Friday, July 15, 2016

Running around in Rendon

The community of Rendon is located on Farm to Market Road 1187 just about twelve miles
Pond on a farm in Rendon

southeast of downtown Fort Worth. The unincorporated town was named for Joaquin Rendon, the original land grant holder in the region. I can’t find any information about this man, and I’d like to know where he came from and what drew him to the area.  Originally known as Cross Roads, settlement began in the area with the arrival of the Hopper family. Evidently they farmed and raised cattle. That still occurs in this rural area, but on a much more limited basis. Where once there were cattle, there are now horses, donkeys, goats, llamas, and at one time commercially raised pigs and chickens. Until the late 1960s you could go down to the ‘chicken farms’ to get freshly slaughtered chickens or fresh eggs. Llama and horse ranches are also a latter addition to the Rendon area and smell a lot better than did the chickens and pigs. Back in the 1880s, the Norwood family also came to the area, helping to organize churches as well as bringing a general store and a post office. It was with the establishment of the post office that the name of the community was changed to Rendon. The Haddocks also arrived about this same time. By about 1895 Rendon boasted a flour mill, two gins, and a blacksmith, to serve a population of twenty-five. Norwood sold some acreage to the founders of the school and the cemetery about two years later. The Rendon School and the Rendon Cemetery were founded at that time. On the site of the original school house is a modern school that vacillates from housing alternative classes, to overflow elementary classes, to administrative offices; it’s now part of the Mansfield School District. By 1954 a volunteer fire department had been organized; the ‘new’ fire hall is on the site of the original. There are still fund raisers for this group that carry on the tradition of holding pancake breakfasts, and a Thanksgiving dinner; these activities pay for the fire and ambulance service that now takes care of more than 10,000 residents. At one time Near-Normal Traveler, Vince, was a member of the volunteer fire department as an EMT.


The house I grew up in was built in 1942. It’s one of the only remaining structures that is typical of Rendon in the 1940s and 1950s. That’s not to say it’s an historical home or that it
House built in 1942
hasn’t been remodeled.  As a child I spent many a hot summer afternoon playing in the relative coolness of the breezeway that connected the main house to the garage and the upstairs apartment. In the 1950s, a parent of one of the students whom my mother taught began the remodeling. We lost the breezeway and the garage, but gained a ‘dining room’ and a ‘study’. Once the garage was gone, we had to build a barn that I saw as a monumental structure. It was actually large enough for the horse to go in and turn around, with another smaller side to house the feed. Everything looks larger when you’re only 5 or 6 years old.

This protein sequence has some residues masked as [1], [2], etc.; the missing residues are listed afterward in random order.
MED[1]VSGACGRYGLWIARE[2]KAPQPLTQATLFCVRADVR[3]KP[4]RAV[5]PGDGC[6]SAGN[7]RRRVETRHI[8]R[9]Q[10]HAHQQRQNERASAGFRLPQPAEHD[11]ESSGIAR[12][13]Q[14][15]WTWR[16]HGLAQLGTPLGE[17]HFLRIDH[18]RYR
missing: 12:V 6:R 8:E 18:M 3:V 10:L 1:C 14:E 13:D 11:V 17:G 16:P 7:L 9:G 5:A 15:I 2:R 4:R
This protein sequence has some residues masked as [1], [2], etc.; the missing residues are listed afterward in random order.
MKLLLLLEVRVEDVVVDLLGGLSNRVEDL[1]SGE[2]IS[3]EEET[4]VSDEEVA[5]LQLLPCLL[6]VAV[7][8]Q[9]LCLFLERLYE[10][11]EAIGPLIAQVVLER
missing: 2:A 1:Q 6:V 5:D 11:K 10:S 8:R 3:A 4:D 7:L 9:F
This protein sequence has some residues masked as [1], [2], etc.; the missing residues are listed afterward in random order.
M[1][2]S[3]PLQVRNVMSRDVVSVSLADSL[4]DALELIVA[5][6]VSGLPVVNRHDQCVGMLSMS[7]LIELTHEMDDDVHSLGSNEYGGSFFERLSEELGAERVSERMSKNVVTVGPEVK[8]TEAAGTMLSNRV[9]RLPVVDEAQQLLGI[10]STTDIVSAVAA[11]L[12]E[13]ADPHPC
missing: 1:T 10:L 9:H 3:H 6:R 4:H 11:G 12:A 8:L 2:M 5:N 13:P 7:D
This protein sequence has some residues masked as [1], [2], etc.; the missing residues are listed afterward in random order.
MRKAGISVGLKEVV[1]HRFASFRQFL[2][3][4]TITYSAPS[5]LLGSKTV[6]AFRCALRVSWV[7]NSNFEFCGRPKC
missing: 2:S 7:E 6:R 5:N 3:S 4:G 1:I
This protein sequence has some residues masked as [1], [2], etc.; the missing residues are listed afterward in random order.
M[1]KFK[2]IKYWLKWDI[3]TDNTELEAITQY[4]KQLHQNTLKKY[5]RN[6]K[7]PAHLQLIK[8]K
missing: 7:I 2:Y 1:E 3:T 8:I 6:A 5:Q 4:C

The Rendon of my childhood was a crossroads for a Farm to Market road and a ‘large’ local
Top L to R: Historic Marker, Hopper stone,
Confederate stone
Bottom L to R: Long stone, Haddock stone
street, Rendon Road, that connected Forest Hills and Rendon. The very first speed limit sign looked a good deal as if an elementary school child had printed it with black crayon. You knew you were in Rendon when you passed the cemetery that was across from the convenience store/gas station. It wasn’t until very much later, say 50 years, that I noticed that there was more than one cemetery in Rendon. The second one is also off FM 1187, toward the top of a hill and set well back from the road. Its location wasn’t apparent until someone, I think the church next door, actually had a person hack down the tall grass. It probably surprised the church folks as well as the man clearing the underbrush, to discover several headstones. This is the Walnut Creek Cemetery and was, perhaps, donated by the Hoppers to the community. There is no fee for burial here and the grounds are maintained by the son of one of the people recently interred. Interestingly, there are several graves for the Hopper family and quite a few for the Haddock family. There are also headstones marking the final resting places of two Confederate soldiers, complete with the Confederate flags and an official emblem of the Confederacy. I was also surprised to see a stone for Mrs. Dora Long. She had been a friend of my grandmother’s; I remember going to Mrs. Dora’s house and listening to she and Grandmother visit. Mrs. Dora dipped snuff and I was fascinated to watch her dip and spit since no one in our family displayed this habit.

Three carrots

Rendon has changed a bit, but the crossroad is still there, along with the main cemetery and the updated gas station. There is another gas station, now, and several restaurants as well
Top L to R: Burger, Myrtle's Burgers
Bottom L to R: Fries, Onion rings
as a few small stores. The latest addition is a pizza place that offers delivery service! We decided that we’d eat at the ‘famous’ Myrtle’s Burgers (4568 E FM 1187 # B, Burleson, TX 76028, 817-561-1836). Since it was 100o F in the shade of their porch, we picked up the burgers, fries, and onion rings then headed back to the ‘old home place’. The burgers are large and made while you wait; the lettuce, tomato, pickles, and onions taste fresh. Vince had the onion rings, that were huge, hot and crispy; he said they were very good. My French fries were good, also. While the prices are a bit high, your food is fresh and made to your specifications. You can sit outside and watch the traffic or take your food to go, there is no table service. (For information about my rating system, see Reading the Reviews.)



Llamas


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